Removal of a breast because of disease is both a physical and an emotional trauma. Reconstructive surgery can be a tremendous help in restoring self-confidence and morale for women who have undergone a mastectomy.
Breast reconstruction creates a new breast that approximates the original in shape and size. It won’t exactly duplicate the one it replaces, and it won’t feel the same, but for most women it is a great emotional boon on the road to recovery. The new breast may be formed by inserting an implant, by using a tissue flap taken from elsewhere on the body, or by using a combination of these two methods. A nipple and areola (the pigmented area around the nipple) are then created from natural tissue or synthetic material.
Breast Reconstruction after Mastectomy
Breast reconstruction may begin at the time of the mastectomy surgery, or it may be done after mastectomy. Breast reconstruction after mastectomy is a common method for reshaping the natural contours of the body. In either case, you’ll want to discuss the options with Dr. Jensen before your mastectomy in order to determine what is going to be best for you. Depending on the specific procedures being used, as well as your post-mastectomy therapy, reconstruction may be performed in stages. If just one breast is being reconstructed, it’s possible that additional surgery will be recommended for the other breast—a lift, augmentation, or reduction—to create the best possible match.
Breast Implants after Mastectomy
See Breast Augmentation to learn more about breast implants and the process of inserting them. In reconstruction, flap surgery may be used to form a pocket for the implant. A breast implant used for reconstruction after mastectomy without flap surgery typically requires the insertion of a tissue expander. During return sessions over several months, the expander will be used to stretch the skin over the implant.
Breast reconstruction surgery usually is performed in the hospital under general anesthesia. It may involve a hospital stay of one to several nights.
Flap surgery involves taking a section of skin, fat, and often muscle from the abdomen, back, or another body area and using it to form a new breast, or to cover a breast implant. There are several variations of this procedure, which the surgeon will explain in detail during your consultation. The choice will depend on your particular situation, body, and expectations. The following are the most common flap surgery techniques:
TRAM flap surgery. Short for “transverse rectus abdominis muscle,” TRAM flap surgery takes a flap of skin, fat, and muscle from the lower abdomen. The TRAM flap breast reconstruction may be “tunneled” up under the skin to its new location, still attached to its original blood supply, or it may be removed to be shaped and re-attached to blood vessels in the breast area. TRAM flap surgery results in a tummy tuck as well.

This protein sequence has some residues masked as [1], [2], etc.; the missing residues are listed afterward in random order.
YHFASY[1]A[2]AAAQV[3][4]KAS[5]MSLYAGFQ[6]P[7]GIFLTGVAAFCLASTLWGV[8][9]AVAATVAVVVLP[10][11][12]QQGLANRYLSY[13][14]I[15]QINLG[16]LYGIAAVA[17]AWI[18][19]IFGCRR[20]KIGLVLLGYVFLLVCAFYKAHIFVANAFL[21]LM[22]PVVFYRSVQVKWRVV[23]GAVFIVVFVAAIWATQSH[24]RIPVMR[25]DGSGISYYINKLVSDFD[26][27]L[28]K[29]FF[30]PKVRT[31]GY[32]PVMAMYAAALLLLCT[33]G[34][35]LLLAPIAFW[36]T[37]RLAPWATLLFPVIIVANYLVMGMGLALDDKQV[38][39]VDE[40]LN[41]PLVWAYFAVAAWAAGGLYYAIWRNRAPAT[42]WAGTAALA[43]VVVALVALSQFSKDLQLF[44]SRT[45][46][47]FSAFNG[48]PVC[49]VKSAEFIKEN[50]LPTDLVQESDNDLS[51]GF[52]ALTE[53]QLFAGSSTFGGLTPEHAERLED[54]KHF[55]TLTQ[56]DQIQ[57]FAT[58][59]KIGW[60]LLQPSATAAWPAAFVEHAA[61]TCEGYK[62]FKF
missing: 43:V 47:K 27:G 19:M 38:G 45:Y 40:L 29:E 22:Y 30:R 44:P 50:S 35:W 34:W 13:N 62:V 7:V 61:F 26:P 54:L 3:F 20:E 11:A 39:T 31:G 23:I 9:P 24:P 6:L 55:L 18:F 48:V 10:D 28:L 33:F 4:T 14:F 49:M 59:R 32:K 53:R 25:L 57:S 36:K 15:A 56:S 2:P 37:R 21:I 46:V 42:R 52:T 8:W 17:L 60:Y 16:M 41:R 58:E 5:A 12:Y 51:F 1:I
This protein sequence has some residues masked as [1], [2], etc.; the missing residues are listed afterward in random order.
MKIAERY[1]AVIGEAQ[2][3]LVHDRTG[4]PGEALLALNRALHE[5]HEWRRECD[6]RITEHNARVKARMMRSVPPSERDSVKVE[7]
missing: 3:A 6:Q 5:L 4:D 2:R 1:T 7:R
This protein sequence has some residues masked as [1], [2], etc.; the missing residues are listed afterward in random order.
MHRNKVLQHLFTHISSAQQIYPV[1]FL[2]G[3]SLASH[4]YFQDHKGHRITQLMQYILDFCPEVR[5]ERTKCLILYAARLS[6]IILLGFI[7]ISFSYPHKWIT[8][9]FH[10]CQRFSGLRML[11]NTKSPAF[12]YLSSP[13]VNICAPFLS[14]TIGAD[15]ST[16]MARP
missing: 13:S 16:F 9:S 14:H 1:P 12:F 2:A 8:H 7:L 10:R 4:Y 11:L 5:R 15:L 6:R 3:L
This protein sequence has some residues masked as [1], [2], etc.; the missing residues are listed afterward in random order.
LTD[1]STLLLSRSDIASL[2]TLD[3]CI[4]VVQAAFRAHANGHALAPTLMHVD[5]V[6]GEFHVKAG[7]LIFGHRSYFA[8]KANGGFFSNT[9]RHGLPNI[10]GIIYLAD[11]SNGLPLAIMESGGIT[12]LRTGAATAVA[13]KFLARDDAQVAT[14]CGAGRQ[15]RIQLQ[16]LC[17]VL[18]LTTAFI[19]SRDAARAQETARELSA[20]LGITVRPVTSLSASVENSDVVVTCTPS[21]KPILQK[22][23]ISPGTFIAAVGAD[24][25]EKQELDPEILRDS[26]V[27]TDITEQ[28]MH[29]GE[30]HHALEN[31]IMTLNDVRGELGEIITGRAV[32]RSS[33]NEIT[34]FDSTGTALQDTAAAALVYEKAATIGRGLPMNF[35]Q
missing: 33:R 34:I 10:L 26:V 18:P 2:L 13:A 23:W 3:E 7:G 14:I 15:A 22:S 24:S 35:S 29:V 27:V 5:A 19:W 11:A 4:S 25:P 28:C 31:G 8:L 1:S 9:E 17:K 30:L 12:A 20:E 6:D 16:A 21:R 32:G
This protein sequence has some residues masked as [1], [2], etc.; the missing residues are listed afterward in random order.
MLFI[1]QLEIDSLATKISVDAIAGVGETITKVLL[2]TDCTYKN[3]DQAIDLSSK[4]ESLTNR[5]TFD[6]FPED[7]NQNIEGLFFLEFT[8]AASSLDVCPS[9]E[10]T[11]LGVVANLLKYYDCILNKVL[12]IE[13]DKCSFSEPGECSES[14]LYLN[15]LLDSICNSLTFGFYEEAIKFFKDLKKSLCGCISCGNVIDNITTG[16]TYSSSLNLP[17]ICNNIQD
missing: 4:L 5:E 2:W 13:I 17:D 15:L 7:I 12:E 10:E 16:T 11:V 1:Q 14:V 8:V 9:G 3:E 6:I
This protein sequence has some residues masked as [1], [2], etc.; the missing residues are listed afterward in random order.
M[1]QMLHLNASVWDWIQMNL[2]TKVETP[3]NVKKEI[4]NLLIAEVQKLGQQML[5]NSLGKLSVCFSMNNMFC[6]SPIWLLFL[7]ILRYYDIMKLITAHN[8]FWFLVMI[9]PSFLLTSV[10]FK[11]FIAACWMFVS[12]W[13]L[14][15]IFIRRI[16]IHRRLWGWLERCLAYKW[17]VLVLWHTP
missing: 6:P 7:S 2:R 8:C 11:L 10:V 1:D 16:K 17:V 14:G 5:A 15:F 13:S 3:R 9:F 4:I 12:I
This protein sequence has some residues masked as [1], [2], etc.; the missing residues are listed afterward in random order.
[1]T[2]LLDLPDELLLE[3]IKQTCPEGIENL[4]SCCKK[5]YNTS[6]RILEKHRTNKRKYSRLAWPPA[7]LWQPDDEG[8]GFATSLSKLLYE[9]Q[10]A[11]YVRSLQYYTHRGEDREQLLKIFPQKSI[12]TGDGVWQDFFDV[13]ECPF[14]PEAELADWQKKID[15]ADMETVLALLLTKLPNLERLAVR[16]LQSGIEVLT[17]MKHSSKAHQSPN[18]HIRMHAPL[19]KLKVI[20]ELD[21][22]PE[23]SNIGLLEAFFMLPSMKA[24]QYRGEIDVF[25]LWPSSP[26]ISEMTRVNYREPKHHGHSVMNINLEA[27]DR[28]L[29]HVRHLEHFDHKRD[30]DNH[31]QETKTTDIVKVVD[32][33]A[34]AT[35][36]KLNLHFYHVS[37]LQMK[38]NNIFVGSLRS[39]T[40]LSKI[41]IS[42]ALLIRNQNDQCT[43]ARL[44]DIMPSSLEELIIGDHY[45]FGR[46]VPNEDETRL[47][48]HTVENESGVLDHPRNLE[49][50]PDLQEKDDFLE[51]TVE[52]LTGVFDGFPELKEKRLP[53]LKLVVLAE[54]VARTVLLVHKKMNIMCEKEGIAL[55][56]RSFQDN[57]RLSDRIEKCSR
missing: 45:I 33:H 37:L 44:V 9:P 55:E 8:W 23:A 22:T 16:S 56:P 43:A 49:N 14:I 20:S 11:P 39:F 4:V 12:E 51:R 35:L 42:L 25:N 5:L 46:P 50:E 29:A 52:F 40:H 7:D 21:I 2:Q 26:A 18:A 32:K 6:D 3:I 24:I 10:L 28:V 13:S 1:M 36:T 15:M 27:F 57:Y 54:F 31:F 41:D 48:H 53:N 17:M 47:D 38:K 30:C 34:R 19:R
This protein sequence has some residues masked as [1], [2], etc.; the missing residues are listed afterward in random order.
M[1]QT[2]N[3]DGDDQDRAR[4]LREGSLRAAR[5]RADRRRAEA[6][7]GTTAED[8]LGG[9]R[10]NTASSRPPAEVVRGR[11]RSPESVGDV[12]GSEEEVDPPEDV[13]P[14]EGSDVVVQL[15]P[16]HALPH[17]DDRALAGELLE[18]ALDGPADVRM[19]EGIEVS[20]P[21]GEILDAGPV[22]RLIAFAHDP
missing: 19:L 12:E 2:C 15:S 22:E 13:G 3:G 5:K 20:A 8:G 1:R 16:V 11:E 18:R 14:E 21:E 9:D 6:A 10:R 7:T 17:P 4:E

DIEP flap surgery. The DIEP flap surgery technique (“deep inferior epigastric artery perforator”) also utilizes abdominal skin and fat, but in this case no muscle is removed. As a result, muscle weakness is less of a factor. The flap is detached and reformed as a breast mound and, as with TRAM flap surgery, a tummy tuck is a secondary benefit.
Latissimus dorsi flap surgery. Skin, fat, and muscle from the upper back are tunneled under the skin to the chest area, remaining attached to their original blood vessels. This flap creates a pocket to support a breast implant.
Flap Surgery Results and Recovery
Recovery time from breast reconstruction surgery depends on what type of surgery has been performed. For implant surgery, you can expect soreness for a couple of weeks or so, while recovery from flap surgery takes somewhat longer. Pain medication will be prescribed to see you through the initial discomfort. You’ll need to avoid strenuous exercise and heavy lifting for several weeks; a support bra will help reduce swelling and hold the breast in position while you are healing. The breast’s final shape will be evident as the swelling goes down over a period of weeks.
Scars from reconstructive surgery will be permanent, though eventually their redness will fade. With flap surgery, you’ll have a scar where the incision was made to remove tissue and also another scar on the newly formed breast. Scars from implant surgery are quite small.
You won’t regain the same feeling you had in your original breast, though some sensation may come back over time. While breast reconstruction is a life-affirming choice for most women, there is likely to be a period of emotional adjustment to your new body.
With implants, the main risk is for capsular contracture, the formation of hardened tissue around the implant—the body’s way of defending itself against foreign matter. If this occurs, it can affect the shape of the implant, and breast capsulectomy surgery may be needed to remove the hardened tissue capsules. Though it rarely occurs today, rupture is also a risk with a silicone implant, so regular screenings are needed to monitor the implant.